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You are here: Volume 35, Issue 1

Read full article (PDF file, 533 KB) One of the fundamental principles of international humanitarian law (IHL) is that it recognizes no lesser-evil justification for breaking its rules. Those violating the laws of war will thus be viewed as war criminals even when their conduct was intended to—and in fact…
Read full article (PDF file, 356 KB) On February 13, 2009, the Special Working Group on the Crime of Aggression (SWGCA), a group set up under the treaty establishing the International Criminal Court (ICC), announced a historic breakthrough. After five years of deliberation, the panel proclaimed it had finally reached…
Read full article (PDF file, 430 KB) Race analogies are a staple of U.S. antidiscrimination advocacy. However, many worry that race precedents have made U.S. equality law overly formalistic and have blocked sex, disability, age, and sexual orientation claims that do not fit neatly into the race-blindness paradigm. Are race…
Read full article (PDF file, 220 KB) Enforced disappearance as a crime under international law has a long and neglected history. This Note argues that the criminal prohibition of disappearance is rooted in the laws of war, rather than in late-twentieth-century human rights law. By analyzing the judgments of the…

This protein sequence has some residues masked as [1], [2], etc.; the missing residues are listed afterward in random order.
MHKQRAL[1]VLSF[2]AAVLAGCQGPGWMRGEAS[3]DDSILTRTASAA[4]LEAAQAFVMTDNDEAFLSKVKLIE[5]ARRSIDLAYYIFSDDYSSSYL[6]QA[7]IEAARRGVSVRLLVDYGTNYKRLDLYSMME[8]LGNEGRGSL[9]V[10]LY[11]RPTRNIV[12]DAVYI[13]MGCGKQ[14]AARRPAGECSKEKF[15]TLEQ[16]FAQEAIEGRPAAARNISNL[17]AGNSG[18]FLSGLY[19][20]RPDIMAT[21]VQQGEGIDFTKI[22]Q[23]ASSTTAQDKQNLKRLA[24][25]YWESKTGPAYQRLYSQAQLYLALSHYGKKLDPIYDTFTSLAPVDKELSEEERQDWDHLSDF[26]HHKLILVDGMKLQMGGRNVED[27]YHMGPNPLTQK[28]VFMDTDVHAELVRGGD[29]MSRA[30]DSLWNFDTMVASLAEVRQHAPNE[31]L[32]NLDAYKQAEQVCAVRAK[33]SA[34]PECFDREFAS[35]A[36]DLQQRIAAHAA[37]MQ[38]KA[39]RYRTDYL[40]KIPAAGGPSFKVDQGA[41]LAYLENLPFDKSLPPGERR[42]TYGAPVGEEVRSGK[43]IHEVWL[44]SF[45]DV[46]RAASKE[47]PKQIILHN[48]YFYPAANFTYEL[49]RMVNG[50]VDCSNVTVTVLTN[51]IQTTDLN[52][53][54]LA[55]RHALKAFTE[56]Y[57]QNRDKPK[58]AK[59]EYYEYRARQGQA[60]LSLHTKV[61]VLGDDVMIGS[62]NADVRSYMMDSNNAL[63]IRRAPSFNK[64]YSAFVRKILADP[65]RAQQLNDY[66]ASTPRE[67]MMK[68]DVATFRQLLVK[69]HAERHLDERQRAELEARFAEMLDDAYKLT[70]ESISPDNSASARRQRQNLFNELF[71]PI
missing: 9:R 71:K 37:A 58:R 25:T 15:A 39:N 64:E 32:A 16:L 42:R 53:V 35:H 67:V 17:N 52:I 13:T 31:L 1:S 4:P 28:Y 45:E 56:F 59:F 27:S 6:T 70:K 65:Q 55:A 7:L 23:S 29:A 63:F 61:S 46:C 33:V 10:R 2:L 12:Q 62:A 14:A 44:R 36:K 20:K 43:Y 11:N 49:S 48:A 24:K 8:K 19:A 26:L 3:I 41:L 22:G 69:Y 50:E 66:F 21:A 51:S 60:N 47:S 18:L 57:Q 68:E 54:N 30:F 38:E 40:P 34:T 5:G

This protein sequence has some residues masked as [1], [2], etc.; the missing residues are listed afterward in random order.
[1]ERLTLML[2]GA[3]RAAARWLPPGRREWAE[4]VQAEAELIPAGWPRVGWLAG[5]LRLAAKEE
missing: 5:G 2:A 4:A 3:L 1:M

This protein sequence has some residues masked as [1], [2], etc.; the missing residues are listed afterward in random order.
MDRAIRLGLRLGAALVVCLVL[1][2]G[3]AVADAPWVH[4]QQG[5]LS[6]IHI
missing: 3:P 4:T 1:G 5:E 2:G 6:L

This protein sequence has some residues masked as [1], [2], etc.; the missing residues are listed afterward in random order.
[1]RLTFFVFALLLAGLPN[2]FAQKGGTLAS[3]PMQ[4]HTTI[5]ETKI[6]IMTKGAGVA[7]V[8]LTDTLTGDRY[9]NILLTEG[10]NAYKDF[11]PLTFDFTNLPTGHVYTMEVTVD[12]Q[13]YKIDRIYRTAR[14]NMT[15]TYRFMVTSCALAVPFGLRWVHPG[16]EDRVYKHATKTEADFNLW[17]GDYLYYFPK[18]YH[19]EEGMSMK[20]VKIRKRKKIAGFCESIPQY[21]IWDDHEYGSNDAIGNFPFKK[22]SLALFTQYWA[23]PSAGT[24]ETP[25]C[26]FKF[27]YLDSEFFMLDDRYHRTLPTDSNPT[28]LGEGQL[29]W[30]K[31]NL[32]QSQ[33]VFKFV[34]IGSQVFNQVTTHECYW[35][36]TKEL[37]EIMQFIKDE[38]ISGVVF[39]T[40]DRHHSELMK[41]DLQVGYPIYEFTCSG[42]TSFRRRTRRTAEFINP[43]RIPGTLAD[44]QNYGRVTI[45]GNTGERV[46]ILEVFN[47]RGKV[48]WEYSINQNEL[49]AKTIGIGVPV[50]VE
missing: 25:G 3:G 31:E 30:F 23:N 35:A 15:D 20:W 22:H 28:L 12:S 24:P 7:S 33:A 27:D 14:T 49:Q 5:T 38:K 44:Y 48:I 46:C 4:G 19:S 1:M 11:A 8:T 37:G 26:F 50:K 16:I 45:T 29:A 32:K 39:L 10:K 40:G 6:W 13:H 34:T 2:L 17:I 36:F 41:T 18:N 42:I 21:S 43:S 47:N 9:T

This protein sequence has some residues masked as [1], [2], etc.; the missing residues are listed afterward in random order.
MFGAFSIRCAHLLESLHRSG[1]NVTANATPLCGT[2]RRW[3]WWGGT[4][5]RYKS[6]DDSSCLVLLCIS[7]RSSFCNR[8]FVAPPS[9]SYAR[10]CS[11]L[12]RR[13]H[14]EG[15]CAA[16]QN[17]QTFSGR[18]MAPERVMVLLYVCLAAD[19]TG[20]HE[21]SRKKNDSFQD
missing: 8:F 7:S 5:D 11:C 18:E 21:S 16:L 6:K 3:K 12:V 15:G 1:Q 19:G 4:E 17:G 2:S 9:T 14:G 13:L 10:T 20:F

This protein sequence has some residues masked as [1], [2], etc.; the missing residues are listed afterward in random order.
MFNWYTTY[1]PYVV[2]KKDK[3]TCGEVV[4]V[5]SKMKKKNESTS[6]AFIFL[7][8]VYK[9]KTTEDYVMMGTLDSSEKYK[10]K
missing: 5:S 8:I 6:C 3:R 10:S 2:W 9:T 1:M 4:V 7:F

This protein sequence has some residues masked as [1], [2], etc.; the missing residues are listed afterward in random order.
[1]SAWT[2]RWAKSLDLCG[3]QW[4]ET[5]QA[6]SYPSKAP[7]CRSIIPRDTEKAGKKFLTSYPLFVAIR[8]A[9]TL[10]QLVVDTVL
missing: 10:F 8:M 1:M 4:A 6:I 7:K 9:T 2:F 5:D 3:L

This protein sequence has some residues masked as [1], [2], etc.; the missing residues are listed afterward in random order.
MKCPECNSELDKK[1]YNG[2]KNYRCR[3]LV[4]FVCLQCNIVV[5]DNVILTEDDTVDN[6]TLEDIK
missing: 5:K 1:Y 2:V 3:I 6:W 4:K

Read full article (PDF file, 287 KB) This Note explores the forms of social theory that shaped the Indian Supreme Court’s development of a regime of equality law to abolish the caste system. In particular, it focuses on the doctrine in cases where a person’s relationship to the caste system,…
Read full article (PDF file, 54 KB) Three decades ago, many saw Islamic finance as something of an oxymoron. Religious prohibitions on the collection of interest (riba) and speculative investment (gharar) seemed to stand in clear tension with modern economic practices, limiting Muslim consumers’ ability to engage in worldwide financial…
Read full article (PDF file, 40 KB) In October 2009, the former Law Lords became justices of the newly created Supreme Court of the United Kingdom. With new jurisdiction, and with its own building and resources, the Supreme Court is separate from Parliament for the first time. The new Court…
Read full article (PDF file, 89 KB) The Kaesong Industrial Complex (KIC), a new joint economic venture between the Democratic People’s Republic of Korea (North Korea) and the Republic of Korea (South Korea), is becoming a nexus of controversial issues in international trade law. The manufacturing centers at Kaesong, located…
  Read full article (PDF file, 143 KB) Reviewed in this issue: International Human Rights Law: Returning to Universal Principles. By Mark Gibney Just Trade. By Berta E. Hernández-Truyol & Stephen J. Powell The Birthright Lottery. By Ayelet Shachar The Tokyo War Crimes Trial: The Pursuit of Justice in the…